Paul and the crew settled into camp in their own contemporary yet remote cabin. Spacious, clean, equipped with a full kitchen, and generator-powered, the lodging provided the feeling of being off the grid while still having the convenience of full cell service and just a short drive to town. Eager to get to the stand, Paul geared up and prepped his crossbow. After shooting on a target to ensure nothing was knocked out of place during travel, he left camp and headed into the big woods of Renfrew County for an evening sit.
From the vantage of a tall tree stand, Paul scanned the woods around him. Blue jays and other birds inhabit the heavy spruce, while squirrels scurry through the foot of fresh snow on the forest floor. Though not far from his usual deer hunting region, hunting the big woods of this part of Eastern Ontario offered Paul a quite different hunting experience. Most noticeably, the well-established snowfall that had not yet arrived in his home town of Peterborough had Paul geared up in full snow camo and dressed to withstand a cold evening sit.
The area itself also provided a different type of hunt. The big woods are a stark contrast to hunting the small plots of timber and farmer’s fields that Paul is used to back home. Early in the evening, Paul noticed movement beyond the long branches of a spruce, and after a tense moment, a spike buck wandered into a small clearing. Paul relaxed and was able to watch the young deer for 15 minutes as he moved through the woods. Later in the evening Paul watched a doe along a treeline, and at last light spotted a young 7-point buck held up behind a bush. After an evening of good deer movement, Paul climbed down from the stand and headed back to camp, looking forward to a warm meal.
Spending the week with Phil Lambert was a treat. His hunting area is a prime example of how a whitetail herd can be helped and cultivated through quality deer management and land stewardship. Through this passion and his successes, Phil created Make’em Horny Whitetail products. His line of products includes food plot seed blends and minerals that are particularly attractive to, and healthy for, whitetail deer, and provide year-round nourishment. These products have helped this area and many more to have thriving herd numbers and grow quality healthy bucks.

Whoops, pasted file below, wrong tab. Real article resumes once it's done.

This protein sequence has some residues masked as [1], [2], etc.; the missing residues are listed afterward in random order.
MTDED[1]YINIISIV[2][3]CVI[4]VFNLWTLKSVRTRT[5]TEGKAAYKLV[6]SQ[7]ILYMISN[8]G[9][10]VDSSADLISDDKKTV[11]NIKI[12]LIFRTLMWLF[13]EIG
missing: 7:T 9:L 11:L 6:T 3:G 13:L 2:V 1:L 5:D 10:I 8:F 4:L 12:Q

The next day Paul was back in the woods. When whitetail hunting, few aspects are more important than hunting the wind. The morning saw an unfavourable wind direction, so Paul joined Phil to set up a game camera over some feed in another corner of the woods. Phil had already shown Paul game camera pics of some great bucks, but this could hopefully give a more full understanding of what the area might hold. Later in the afternoon the wind switched directions, so Paul headed back to his stand for the rest of the day.
The second day of hunting would largely mimic the first. Paul spotted what at first appeared to be a doe traveling through the trees, but as it came closer he realized that this was actually a buck that had recently shed his rack. Thankfully it was a young buck, so there wasn’t the pain of missing out on a mature deer due to early shedding, but the day wore on as several more immature deer crossed Paul’s path, including a rutting young buck tailing a doe, and later a fawn being chased off by another doe.